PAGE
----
The Economic Crime (Transparency and Enforcement) Bill was introduced to parliament on 1 March 2022 to increase the transparency of the ownership of UK property by non-UK entities. The Bill’s introduction was brought forward in light of Russia’s invasion of Ukraine to help the implementation of the proposed sanctions announced by the Government.
The Bill has long been in the pipeline, and in 2019, a joint committee of the House of Lords and the House of Commons, the principal legislative bodies in the United Kingdom, released its report on the draft bill. See Transparency for UK Property, for a summary of the key recommendations. It is however clear that this legislation is now going to be prioritised with cross-party political support and we can expect it to be law soon.
The Bill will create a new register that identifies the beneficial owners of non-UK entities that own UK property. This largely mirrors the current Persons with Significant Control (PSC) regime but whilst the PSC applies only to UK companies, this legislation will have much wider effect for non-UK corporate entities. Non-compliance with this legislation may be a criminal offence and lead to restrictions over the sale of property.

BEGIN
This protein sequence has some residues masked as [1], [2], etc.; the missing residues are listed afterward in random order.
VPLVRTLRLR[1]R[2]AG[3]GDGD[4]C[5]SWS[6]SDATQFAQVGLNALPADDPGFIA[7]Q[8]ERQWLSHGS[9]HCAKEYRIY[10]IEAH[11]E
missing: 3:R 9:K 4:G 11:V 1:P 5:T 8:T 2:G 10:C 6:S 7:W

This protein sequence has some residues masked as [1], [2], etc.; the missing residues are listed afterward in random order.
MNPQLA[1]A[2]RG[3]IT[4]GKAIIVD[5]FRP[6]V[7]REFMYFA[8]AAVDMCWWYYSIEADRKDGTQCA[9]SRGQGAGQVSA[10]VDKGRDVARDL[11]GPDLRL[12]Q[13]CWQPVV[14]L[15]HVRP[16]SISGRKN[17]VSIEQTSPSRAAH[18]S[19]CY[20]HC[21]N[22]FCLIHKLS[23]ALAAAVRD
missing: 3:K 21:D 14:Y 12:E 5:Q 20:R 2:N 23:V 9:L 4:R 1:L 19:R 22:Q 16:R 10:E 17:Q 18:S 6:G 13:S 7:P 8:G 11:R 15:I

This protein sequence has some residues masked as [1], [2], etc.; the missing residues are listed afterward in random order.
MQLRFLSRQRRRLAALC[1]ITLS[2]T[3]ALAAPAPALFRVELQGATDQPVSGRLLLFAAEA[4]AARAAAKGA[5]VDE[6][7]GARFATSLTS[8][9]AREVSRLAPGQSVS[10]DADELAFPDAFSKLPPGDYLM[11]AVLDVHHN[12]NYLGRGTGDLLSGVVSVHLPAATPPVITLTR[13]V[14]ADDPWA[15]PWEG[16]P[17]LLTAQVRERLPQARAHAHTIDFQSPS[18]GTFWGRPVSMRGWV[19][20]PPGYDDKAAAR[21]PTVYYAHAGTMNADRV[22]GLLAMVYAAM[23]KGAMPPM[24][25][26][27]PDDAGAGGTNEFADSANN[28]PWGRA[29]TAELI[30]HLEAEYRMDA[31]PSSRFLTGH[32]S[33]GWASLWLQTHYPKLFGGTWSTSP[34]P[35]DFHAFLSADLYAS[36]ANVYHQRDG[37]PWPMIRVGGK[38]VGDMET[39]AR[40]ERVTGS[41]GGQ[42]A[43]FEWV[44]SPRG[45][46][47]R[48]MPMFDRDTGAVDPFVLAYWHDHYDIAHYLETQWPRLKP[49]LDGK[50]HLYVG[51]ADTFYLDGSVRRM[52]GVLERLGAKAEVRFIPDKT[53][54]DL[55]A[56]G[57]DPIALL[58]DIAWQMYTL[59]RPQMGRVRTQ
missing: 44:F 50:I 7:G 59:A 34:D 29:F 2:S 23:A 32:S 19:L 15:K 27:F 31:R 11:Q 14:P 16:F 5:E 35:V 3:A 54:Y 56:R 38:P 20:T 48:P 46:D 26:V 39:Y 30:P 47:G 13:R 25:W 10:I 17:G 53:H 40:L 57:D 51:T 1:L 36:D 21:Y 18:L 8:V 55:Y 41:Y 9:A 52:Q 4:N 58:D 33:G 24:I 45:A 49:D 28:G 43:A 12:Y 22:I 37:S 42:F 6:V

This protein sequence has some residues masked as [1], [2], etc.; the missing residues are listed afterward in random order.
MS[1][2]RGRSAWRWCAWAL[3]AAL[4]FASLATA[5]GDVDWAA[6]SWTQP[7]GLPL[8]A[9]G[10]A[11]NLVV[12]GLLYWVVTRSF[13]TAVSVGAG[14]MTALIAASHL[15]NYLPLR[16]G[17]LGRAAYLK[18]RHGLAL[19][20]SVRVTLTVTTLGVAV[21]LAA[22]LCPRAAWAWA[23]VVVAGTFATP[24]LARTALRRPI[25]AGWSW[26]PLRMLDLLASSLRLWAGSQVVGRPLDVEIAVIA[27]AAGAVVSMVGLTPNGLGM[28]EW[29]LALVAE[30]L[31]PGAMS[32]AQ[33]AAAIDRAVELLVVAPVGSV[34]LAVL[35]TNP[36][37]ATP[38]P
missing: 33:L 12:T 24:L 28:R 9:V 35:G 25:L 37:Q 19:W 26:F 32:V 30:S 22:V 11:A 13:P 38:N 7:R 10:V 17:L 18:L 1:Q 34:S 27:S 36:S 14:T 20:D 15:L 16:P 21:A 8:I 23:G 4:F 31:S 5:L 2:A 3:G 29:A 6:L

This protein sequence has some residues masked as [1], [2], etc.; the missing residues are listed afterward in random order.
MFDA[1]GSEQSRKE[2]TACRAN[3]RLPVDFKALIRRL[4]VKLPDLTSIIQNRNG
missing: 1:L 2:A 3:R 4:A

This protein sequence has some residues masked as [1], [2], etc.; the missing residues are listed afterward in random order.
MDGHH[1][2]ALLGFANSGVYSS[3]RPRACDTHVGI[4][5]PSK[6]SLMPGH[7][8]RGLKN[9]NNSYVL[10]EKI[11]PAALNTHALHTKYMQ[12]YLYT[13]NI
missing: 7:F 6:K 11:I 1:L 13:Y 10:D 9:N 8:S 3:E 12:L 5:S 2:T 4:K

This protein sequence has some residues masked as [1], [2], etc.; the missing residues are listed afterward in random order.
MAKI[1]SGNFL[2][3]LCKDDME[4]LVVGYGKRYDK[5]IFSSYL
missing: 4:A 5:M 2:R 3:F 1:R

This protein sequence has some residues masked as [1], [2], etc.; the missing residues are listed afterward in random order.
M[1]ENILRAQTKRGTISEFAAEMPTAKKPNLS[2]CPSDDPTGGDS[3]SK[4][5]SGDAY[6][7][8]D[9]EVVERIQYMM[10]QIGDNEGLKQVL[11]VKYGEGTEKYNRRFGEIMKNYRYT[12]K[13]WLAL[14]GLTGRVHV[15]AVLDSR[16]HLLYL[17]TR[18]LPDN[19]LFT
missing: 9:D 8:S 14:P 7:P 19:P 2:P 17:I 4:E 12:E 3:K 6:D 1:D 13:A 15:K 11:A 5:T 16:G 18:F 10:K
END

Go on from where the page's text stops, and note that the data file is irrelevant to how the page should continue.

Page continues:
The register will apply retrospectively to property bought by non-UK entities up to 20 years ago in England and Wales and since December 2014 in Scotland. It will be held by Companies House, with support from the UK’s Land Registries.
The Bill also reforms Unexplained Wealth Orders (UWO) by:
- Providing for the imposition of UWO on officers of the non-UK entity.
- Increasing time available to law enforcement to review material provided in response to a UWO.
- Granting the power to extend the period for which interim freezing order has effect upon application to The High Court.
- Reforming cost rules to protect law enforcement agencies from incurring substantial legal costs if they bring a reasonable case that is ultimately unsuccessful.
If you require further information about anything covered in this briefing note, please contact Anthony Turner, or your usual contact at the firm on +44 (0)20 3375 7000.
This publication is a general summary of the law. It should not replace legal advice tailored to your specific circumstances.
© Farrer & Co LLP, March 2022